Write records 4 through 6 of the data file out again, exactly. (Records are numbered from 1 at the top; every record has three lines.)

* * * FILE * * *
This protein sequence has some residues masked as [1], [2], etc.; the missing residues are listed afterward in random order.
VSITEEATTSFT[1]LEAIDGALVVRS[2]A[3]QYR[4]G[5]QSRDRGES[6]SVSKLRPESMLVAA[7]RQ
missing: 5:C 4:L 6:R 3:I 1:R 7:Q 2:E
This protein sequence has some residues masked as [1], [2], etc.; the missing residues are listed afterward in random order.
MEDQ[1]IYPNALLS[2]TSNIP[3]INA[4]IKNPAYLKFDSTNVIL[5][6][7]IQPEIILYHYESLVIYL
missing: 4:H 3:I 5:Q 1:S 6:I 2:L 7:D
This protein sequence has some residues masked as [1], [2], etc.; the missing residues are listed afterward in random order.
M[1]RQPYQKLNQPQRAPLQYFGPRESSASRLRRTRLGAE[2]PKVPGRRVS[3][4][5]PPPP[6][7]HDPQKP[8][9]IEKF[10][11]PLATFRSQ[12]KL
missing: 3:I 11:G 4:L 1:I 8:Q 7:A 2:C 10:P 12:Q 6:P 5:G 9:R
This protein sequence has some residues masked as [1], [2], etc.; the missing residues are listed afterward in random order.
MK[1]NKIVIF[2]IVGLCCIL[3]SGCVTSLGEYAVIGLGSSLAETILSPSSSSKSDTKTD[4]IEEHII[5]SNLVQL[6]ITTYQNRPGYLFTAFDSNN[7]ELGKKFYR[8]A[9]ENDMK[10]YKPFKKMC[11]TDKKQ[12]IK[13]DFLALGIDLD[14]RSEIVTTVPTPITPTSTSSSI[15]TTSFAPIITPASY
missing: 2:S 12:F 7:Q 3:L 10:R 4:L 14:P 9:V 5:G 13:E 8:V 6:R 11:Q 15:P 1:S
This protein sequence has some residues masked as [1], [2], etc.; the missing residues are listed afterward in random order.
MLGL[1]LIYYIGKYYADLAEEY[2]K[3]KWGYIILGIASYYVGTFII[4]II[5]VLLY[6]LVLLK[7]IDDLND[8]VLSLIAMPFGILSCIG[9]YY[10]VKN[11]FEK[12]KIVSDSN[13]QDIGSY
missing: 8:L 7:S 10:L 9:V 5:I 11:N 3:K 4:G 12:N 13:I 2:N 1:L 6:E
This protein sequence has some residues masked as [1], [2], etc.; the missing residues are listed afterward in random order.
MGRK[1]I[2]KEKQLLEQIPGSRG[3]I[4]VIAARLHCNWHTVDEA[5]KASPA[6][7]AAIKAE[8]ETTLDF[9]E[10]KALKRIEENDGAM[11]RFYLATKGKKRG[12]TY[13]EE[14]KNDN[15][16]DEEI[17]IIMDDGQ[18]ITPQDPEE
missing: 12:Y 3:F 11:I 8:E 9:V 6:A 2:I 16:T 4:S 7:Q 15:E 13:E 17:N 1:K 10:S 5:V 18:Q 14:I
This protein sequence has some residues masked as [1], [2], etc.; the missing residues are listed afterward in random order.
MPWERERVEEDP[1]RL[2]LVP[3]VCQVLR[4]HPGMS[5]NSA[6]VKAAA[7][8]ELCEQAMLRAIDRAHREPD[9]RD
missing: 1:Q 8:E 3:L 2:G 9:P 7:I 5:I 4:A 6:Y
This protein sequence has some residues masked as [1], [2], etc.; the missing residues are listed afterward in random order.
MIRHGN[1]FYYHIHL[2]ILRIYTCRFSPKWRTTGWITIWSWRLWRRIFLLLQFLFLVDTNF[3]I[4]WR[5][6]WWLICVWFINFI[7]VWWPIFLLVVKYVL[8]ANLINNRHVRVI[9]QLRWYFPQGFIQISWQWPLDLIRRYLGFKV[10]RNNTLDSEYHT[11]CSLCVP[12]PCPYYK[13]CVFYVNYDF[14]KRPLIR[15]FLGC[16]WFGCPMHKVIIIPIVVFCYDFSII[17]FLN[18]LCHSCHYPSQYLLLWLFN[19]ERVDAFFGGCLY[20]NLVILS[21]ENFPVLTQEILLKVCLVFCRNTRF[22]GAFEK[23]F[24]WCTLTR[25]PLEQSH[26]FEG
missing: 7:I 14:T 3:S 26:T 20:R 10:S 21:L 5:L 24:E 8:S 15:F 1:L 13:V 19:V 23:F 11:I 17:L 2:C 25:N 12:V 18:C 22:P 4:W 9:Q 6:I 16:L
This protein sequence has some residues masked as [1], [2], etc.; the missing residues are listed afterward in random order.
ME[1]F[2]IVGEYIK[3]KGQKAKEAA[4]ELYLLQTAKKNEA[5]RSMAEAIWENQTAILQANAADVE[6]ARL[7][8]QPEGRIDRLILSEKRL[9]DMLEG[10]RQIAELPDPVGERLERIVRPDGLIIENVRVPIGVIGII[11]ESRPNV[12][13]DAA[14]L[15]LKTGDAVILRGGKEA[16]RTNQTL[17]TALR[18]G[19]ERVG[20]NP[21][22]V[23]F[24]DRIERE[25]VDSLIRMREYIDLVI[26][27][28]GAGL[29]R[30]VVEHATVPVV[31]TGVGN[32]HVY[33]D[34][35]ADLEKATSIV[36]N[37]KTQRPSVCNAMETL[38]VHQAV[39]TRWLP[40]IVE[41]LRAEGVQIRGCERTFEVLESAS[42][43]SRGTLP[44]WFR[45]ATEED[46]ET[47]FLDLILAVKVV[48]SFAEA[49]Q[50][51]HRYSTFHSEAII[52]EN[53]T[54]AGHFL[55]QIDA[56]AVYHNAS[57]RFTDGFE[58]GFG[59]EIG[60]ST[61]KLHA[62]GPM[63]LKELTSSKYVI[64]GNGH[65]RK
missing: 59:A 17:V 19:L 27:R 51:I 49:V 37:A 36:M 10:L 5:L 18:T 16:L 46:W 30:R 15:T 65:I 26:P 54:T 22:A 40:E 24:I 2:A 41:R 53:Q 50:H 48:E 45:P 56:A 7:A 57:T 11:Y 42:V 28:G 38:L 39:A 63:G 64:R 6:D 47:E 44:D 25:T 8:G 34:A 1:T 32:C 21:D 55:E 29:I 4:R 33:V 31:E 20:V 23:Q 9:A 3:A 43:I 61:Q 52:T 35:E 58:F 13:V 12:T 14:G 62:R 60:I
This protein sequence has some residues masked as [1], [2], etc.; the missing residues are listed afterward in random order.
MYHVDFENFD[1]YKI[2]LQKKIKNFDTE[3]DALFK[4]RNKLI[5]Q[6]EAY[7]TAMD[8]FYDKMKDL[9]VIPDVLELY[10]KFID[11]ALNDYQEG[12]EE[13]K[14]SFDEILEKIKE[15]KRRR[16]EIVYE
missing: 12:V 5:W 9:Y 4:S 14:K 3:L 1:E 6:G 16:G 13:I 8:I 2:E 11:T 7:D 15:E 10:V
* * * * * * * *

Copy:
This protein sequence has some residues masked as [1], [2], etc.; the missing residues are listed afterward in random order.
MK[1]NKIVIF[2]IVGLCCIL[3]SGCVTSLGEYAVIGLGSSLAETILSPSSSSKSDTKTD[4]IEEHII[5]SNLVQL[6]ITTYQNRPGYLFTAFDSNN[7]ELGKKFYR[8]A[9]ENDMK[10]YKPFKKMC[11]TDKKQ[12]IK[13]DFLALGIDLD[14]RSEIVTTVPTPITPTSTSSSI[15]TTSFAPIITPASY
missing: 2:S 12:F 7:Q 3:L 10:R 4:L 14:P 9:V 5:G 13:E 8:V 6:R 11:Q 15:P 1:S
This protein sequence has some residues masked as [1], [2], etc.; the missing residues are listed afterward in random order.
MLGL[1]LIYYIGKYYADLAEEY[2]K[3]KWGYIILGIASYYVGTFII[4]II[5]VLLY[6]LVLLK[7]IDDLND[8]VLSLIAMPFGILSCIG[9]YY[10]VKN[11]FEK[12]KIVSDSN[13]QDIGSY
missing: 8:L 7:S 10:L 9:V 5:I 11:N 3:K 4:G 12:N 13:I 2:N 1:L 6:E
This protein sequence has some residues masked as [1], [2], etc.; the missing residues are listed afterward in random order.
MGRK[1]I[2]KEKQLLEQIPGSRG[3]I[4]VIAARLHCNWHTVDEA[5]KASPA[6][7]AAIKAE[8]ETTLDF[9]E[10]KALKRIEENDGAM[11]RFYLATKGKKRG[12]TY[13]EE[14]KNDN[15][16]DEEI[17]IIMDDGQ[18]ITPQDPEE
missing: 12:Y 3:F 11:I 8:E 9:V 6:A 2:I 16:T 4:S 7:Q 15:E 13:E 17:N 1:K 10:S 5:V 18:Q 14:I